Latino players vs. The Old Guard

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There’s been a lot of talk about Yasiel Puig’s alleged hot dogging and the Dodgers jumping into the Diamondbacks’ pool. There has been a lot of talk about Brian McCann: Baseball Sheriff and the Braves’ multiple run-ins this year with players they perceived to be acting unprofessionally. Against that backdrop Jorge Arangure writes in Sports on Earth about the impossible-to-ignore fault lines in baseball culture:

Forget about the stats vs. scouts argument: The biggest dissonance in the game right now is between the showmanship of Latino players and the stoicism of the old guard. Some believe it is the fight for baseball’s soul. Some believe that allowing such behavior will irreparably damage the game. It’s a silly argument, of course, but it’s happening.

Arangure argues that, while the culture of baseball and its unwritten rules of deportment are long-standing, they developed in a game dominated by U.S. born players. Mostly white U.S. born players. Given that Latino players now constitute 30% of the baseball population and given that that number is only going up, baseball can and should have to adjust and make room for a different style.

I couldn’t agree more. There is no escaping the fact that almost every controversy about deportment in baseball involves white players explaining to Latino players how to “do things the right way.” Fact is, though, that there is more than one way to carry oneself than the way someone like Brian McCann Chris Carpenter or Tony La Russa believes one should carry oneself. And it’s quite possible to enjoy the game, be exuberant flip bats and do all manner of things that many ballplayers currently consider taboo without also being disrespectful.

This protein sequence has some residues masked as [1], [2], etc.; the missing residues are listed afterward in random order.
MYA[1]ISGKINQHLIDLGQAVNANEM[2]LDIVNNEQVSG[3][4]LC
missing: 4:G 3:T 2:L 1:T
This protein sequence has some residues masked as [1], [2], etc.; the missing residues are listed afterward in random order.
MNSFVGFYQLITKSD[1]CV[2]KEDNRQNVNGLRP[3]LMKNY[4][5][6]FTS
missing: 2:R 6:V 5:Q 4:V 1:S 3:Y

The Cards dealt Stephen Piscotty to the A’s, in part, so he could be near his ailing mother

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Last night we wrote about the rumored deal between the Cardinals and the Athletics for Stephen Piscotty. The deal is now official, with Piscotty going to Oakland for minor leaguers Yairo Munoz and Max Schrock.

Something else emerged about the deal today: a big reason why St. Louis traded Piscotty to Oakland as opposed to another team was so that he could be near his mother, who was diagnosed with Lou Gehrig’s disease last May. Piscotty and his family are from Pleasanton, California, about 35 miles from Oakland.

Here’s Cardinals GM John Mozeliak:

This was certainly a baseball trade — Piscotty became expendable for the Cardinals after they acquired Marcell Ozuna yesterday — but it was one which could’ve been made with any team with a couple of red or white chip prospects. That Mozeliak considered Piscotty’s personal situation in making the deal with the A’s is a credit to him and his staff.

The 26-year-old Piscotty hit .235 with nine homers and 39 RBIs in 107 games last season. He has hit .268 with 38 homers and 163 RBIs in 2+ major league seasons. He agreed to a six-year, $33.5 million contract extension last spring.

As for the prospects in return: Munoz, 22, hit .300 with 13 homers and 68 RBIs this year for Double-A Midland and Triple-A Nashville. Schrock, 23, batted .321 with seven homers and 46 RBIs for Midland, and was a Texas League All-Star.